I was a pastoral worker

Sent in by Alan

Back in 1993 I was a pastoral worker in a church overseas. My then wife and I decided that we should return to the UK. The day after we returned she left me. I have not seen her since. As I was in my home town I looked for support from the church I had previously attended there. When none was forthcoming I looked to other churches and found none there either.

This situation continued until February '94. During this time I started to analyze my Christian experience. The more I looked the more I realised that the I could not truthfully quote one instance when one of the promises of the gospel had happened directly to me. I decided then to clear my life of things that where holding me back. Part of this excess baggage was Christianity. Appropriately enough this was on the 24th February. 10 years to the day since my "conversion".

Of course the reaction of the Christians I knew at that time was that I had become the Devil incarnate. Really I didn't feel any different, but I had a lot more free time to myself! Having left Christianity I had effectively divested myself of all my "friends" and some of my family.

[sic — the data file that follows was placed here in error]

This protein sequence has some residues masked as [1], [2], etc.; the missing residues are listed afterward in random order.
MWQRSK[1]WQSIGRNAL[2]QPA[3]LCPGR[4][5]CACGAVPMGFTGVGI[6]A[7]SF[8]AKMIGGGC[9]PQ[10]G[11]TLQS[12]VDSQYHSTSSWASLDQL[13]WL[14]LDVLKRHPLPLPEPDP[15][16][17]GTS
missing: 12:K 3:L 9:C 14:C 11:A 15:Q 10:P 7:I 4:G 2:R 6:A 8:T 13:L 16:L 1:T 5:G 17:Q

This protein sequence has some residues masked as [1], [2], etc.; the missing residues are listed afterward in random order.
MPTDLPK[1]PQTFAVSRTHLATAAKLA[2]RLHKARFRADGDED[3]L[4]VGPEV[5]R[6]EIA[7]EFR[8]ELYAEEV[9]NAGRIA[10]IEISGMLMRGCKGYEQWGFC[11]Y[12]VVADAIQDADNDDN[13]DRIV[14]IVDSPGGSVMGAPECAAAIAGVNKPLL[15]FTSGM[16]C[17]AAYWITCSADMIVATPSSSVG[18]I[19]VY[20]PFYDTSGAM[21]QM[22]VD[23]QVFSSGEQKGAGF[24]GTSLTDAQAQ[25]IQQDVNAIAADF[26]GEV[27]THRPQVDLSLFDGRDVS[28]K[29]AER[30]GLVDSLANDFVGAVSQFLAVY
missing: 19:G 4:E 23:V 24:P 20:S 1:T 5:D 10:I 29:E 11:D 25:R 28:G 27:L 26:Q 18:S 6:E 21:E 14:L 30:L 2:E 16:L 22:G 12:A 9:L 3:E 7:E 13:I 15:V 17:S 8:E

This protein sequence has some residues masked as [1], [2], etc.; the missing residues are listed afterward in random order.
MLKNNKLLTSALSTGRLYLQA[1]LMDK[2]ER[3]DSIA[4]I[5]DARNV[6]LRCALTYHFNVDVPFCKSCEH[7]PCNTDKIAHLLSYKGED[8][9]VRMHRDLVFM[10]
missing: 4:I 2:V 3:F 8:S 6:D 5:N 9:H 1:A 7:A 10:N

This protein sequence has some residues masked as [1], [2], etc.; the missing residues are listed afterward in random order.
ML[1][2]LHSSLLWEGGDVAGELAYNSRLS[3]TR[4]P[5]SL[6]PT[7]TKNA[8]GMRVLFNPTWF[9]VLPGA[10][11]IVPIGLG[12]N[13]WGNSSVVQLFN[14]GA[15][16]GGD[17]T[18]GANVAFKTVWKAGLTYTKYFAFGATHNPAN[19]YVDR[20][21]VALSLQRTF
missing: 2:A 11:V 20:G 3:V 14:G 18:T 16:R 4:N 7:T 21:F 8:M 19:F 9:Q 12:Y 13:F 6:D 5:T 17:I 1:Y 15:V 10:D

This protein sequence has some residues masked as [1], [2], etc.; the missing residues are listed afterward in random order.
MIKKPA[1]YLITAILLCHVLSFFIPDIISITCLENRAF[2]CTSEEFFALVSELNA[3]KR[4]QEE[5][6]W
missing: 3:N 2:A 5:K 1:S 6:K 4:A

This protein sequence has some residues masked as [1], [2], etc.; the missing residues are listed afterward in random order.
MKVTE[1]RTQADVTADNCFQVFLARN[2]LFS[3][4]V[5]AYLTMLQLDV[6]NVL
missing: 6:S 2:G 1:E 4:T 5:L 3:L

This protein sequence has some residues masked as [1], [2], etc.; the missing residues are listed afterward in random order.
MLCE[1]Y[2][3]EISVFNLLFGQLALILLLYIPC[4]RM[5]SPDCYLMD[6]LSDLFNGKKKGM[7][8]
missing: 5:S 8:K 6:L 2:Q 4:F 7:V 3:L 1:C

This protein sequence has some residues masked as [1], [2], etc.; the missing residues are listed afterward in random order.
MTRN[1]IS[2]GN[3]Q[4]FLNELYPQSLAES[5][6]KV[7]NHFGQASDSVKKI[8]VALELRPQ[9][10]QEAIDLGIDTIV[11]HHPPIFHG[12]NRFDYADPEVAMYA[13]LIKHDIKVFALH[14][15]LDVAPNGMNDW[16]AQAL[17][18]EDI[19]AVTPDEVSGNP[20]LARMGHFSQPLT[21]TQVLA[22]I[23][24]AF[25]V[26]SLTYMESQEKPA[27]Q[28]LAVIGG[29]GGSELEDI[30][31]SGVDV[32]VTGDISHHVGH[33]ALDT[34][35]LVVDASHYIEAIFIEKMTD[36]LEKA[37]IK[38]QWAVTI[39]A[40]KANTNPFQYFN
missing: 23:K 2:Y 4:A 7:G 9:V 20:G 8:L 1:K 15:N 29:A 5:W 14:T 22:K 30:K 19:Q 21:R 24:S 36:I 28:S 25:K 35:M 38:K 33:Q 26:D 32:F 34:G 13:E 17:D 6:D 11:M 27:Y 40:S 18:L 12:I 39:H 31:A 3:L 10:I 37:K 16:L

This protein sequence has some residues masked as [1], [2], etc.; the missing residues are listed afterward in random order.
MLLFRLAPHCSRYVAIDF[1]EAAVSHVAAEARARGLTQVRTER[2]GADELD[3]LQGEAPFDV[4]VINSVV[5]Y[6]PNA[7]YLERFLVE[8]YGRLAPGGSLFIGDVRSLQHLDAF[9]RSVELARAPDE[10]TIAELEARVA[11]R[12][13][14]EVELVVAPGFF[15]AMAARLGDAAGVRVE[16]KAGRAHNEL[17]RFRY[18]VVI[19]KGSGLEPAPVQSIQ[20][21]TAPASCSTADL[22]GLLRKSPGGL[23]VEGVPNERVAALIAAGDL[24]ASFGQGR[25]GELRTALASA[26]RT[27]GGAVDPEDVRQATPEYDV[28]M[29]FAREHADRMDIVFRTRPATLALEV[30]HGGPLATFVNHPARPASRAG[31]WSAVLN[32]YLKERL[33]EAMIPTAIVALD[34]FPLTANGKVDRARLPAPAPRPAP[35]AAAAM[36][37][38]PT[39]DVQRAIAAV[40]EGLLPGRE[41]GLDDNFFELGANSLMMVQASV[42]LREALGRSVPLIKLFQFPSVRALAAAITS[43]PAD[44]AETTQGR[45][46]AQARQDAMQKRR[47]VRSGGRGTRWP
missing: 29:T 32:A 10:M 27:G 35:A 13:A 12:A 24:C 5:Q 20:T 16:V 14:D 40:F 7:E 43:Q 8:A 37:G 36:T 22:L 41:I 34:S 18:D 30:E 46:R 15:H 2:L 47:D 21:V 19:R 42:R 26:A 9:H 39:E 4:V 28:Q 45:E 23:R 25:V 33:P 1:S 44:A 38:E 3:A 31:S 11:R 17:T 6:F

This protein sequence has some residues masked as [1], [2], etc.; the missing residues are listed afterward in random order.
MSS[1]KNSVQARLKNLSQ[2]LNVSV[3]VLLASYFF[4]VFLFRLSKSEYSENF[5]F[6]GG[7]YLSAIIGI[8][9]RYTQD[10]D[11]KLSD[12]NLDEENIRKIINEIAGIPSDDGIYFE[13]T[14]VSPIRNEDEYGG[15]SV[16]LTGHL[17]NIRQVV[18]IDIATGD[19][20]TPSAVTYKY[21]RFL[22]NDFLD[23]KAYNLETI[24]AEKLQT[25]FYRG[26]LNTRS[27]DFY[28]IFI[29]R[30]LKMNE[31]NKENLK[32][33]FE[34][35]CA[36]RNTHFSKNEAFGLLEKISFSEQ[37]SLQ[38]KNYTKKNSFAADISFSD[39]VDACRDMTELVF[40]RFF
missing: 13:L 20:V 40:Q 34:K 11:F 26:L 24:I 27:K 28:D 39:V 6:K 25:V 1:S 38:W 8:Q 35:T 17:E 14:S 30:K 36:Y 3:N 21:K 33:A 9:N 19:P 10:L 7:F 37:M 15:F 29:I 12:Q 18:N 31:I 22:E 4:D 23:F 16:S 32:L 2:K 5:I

Since then I have met no ex Christians, I have not heard expressed by anyone the problems I have encountered. What a relief it has been to find your web site today. Having experienced much of the hurt and problems of leaving my faith behind, I have, several times, in recent years tried to rekindle it. My most recent experience has only highlighted that Christianity does not seem to work for me.

I find myself uninterested in Bible contradictions etc. What my question has always been, “What return will I see on the investment I make?” I am not even bothered if the return is to the benefit of others not me. There should be some demonstrable return.

If I donate £10 to a charity because I believe the charity is doing some good then the charity is £10 better off. If I donate £10 because I am a Christian then the charity is £10 better off. What has the Christianity added?